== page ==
• Sydney Kings swingman Jae’Sean Tate, who went undrafted out of Ohio State in 2018, is expected to sign with the Rockets sometime after free agency opens later this week, Stein reports. John Hollinger of The Athletic recently referred to Tate – who made over 40% of his three-point attempts in Australia last season – as one of the most highly-regarded players outside of the U.S. Houston is also bringing Sydney’s head coach Will Weaver stateside as an assistant on Stephen Silas’ staff, as we relayed last week.

Oladipo Expected To Draw Trade Interest From Knicks

Following a report that stated Victor Oladipo was “looking to move on” from the Pacers, the two-time All-Star dismissed the idea that he wants to leave Indiana.

Still, with just one year left on his contract and no guarantee he’ll re-sign with the Pacers, Oladipo figures to draw trade interest this offseason, and the Knicks look like one of the teams that will kick the tires on a potential deal, as Marc Berman of The New York Post writes.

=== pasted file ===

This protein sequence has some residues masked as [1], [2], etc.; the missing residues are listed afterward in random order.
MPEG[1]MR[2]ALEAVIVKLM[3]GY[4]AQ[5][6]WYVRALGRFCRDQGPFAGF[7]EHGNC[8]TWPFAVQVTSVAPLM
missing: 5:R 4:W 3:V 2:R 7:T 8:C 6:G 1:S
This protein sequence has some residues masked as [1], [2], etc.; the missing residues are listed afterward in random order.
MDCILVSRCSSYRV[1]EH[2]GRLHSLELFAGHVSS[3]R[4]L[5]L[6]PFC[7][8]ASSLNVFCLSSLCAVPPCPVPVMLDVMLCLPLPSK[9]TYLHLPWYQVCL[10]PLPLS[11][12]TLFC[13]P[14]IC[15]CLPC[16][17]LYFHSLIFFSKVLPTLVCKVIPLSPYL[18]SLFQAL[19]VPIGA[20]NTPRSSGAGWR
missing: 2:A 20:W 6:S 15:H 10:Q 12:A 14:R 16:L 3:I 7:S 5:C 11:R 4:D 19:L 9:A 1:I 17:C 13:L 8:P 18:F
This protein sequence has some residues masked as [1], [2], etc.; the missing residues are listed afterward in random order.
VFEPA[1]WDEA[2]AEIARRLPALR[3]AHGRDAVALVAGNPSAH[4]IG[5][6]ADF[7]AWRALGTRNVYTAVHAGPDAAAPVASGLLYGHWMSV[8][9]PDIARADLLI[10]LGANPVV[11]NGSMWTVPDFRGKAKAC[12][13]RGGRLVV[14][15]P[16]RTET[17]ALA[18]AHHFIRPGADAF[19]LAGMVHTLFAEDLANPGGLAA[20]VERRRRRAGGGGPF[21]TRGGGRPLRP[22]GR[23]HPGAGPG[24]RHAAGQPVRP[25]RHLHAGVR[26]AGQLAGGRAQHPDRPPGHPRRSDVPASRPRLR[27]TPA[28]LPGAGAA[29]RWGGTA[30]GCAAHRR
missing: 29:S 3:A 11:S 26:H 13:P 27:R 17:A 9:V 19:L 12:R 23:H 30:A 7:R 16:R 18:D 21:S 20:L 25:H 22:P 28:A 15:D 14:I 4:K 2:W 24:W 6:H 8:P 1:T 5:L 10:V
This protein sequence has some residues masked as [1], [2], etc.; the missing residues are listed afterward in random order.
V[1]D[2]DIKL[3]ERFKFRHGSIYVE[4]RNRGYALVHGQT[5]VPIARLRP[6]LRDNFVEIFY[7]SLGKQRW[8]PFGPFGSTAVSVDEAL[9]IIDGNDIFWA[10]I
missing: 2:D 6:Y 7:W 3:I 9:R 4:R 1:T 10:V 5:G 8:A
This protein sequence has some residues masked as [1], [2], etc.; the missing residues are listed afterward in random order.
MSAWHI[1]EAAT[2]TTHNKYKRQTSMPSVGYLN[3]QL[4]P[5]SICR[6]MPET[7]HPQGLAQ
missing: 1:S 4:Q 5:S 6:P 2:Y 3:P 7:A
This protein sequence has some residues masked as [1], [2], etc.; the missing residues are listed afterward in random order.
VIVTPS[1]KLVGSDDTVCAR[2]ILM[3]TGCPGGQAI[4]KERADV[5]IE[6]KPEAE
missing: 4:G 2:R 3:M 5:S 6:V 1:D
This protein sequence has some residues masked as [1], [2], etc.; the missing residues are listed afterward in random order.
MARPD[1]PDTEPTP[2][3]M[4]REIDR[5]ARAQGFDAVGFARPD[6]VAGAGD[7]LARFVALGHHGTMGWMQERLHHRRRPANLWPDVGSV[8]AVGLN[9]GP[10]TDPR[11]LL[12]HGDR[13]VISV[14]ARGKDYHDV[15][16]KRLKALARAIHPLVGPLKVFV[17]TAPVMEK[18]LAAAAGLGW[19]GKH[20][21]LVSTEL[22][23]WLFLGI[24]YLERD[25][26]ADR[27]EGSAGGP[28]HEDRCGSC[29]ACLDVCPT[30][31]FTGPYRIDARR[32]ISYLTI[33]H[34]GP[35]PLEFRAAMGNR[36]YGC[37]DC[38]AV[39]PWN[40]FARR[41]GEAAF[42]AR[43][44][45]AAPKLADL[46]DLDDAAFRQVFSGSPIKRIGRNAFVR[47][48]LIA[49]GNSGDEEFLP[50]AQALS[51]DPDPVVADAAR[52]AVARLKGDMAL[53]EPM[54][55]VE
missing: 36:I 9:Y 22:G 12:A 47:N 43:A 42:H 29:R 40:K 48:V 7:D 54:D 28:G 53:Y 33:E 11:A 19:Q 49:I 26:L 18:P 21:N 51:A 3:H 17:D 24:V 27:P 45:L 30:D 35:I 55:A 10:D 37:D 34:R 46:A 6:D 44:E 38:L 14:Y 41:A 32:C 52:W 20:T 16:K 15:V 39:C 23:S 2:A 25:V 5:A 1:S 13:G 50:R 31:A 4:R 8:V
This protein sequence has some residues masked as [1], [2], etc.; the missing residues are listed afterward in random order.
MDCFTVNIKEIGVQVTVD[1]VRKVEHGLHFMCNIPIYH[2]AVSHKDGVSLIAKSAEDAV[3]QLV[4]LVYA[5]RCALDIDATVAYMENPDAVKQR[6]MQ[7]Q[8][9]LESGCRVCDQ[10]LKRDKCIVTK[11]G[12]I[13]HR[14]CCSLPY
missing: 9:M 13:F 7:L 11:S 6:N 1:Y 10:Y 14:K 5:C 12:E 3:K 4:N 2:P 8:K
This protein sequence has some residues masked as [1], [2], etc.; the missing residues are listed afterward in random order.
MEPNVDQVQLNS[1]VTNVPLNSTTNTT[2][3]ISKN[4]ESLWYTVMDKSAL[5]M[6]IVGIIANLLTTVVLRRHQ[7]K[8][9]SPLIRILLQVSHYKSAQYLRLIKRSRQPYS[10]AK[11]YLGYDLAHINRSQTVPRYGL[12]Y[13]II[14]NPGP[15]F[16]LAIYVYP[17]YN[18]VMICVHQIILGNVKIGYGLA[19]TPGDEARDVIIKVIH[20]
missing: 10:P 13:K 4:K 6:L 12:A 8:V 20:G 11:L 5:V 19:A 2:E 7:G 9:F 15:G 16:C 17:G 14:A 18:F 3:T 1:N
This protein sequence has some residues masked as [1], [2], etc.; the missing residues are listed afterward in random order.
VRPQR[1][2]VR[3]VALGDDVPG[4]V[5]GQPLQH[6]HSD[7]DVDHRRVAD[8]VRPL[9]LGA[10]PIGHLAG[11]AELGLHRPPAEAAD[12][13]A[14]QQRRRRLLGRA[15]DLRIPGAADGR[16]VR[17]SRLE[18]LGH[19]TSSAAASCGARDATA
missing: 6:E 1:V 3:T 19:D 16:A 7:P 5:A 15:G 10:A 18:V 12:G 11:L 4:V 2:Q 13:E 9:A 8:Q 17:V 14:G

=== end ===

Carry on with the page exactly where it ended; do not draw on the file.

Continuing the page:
Addressing the possibility of the Knicks pursuing Chris Paul, Berman cites NBA officials who say that putting together an offer for Oladipo is expected to be a “higher priority” for the club.

New president of basketball operations Leon Rose has a long-standing connection to Paul, having previously represented him at CAA. However, Oladipo is seven years younger and has a major booster in New York’s front office as well, Berman explains — general manager Scott Perry drafted the guard in 2013 when he was a member of Orlando’s front office and “still is enamored” with him.

As Berman points out, the Knicks have already made a habit of acquiring players Perry previously drafted in Orlando, signing Mario Hezonja in 2018 and Elfrid Payton in 2019.

Of course, a trade for Oladipo would require a more significant investment, both in terms of the trade package required to land him and in terms of the financial commitment it would take to sign him to a long-term deal.

One NBA personnel person who spoke to Berman suggested that an offer of Julius Randle, Dennis Smith Jr., and the Mavericks’ 2021 and 2023 first-round picks could “whet the Pacers’ appetite,” though I’d be surprised if Indiana is enamored with any Knicks package that doesn’t include one of New York’s own future first-rounders.

If the Pacers do seriously consider moving Oladipo this fall, the Heat are expected to be among the other clubs with interest.

Atlantic Notes: Celtics, Knicks, Raptors, Sixers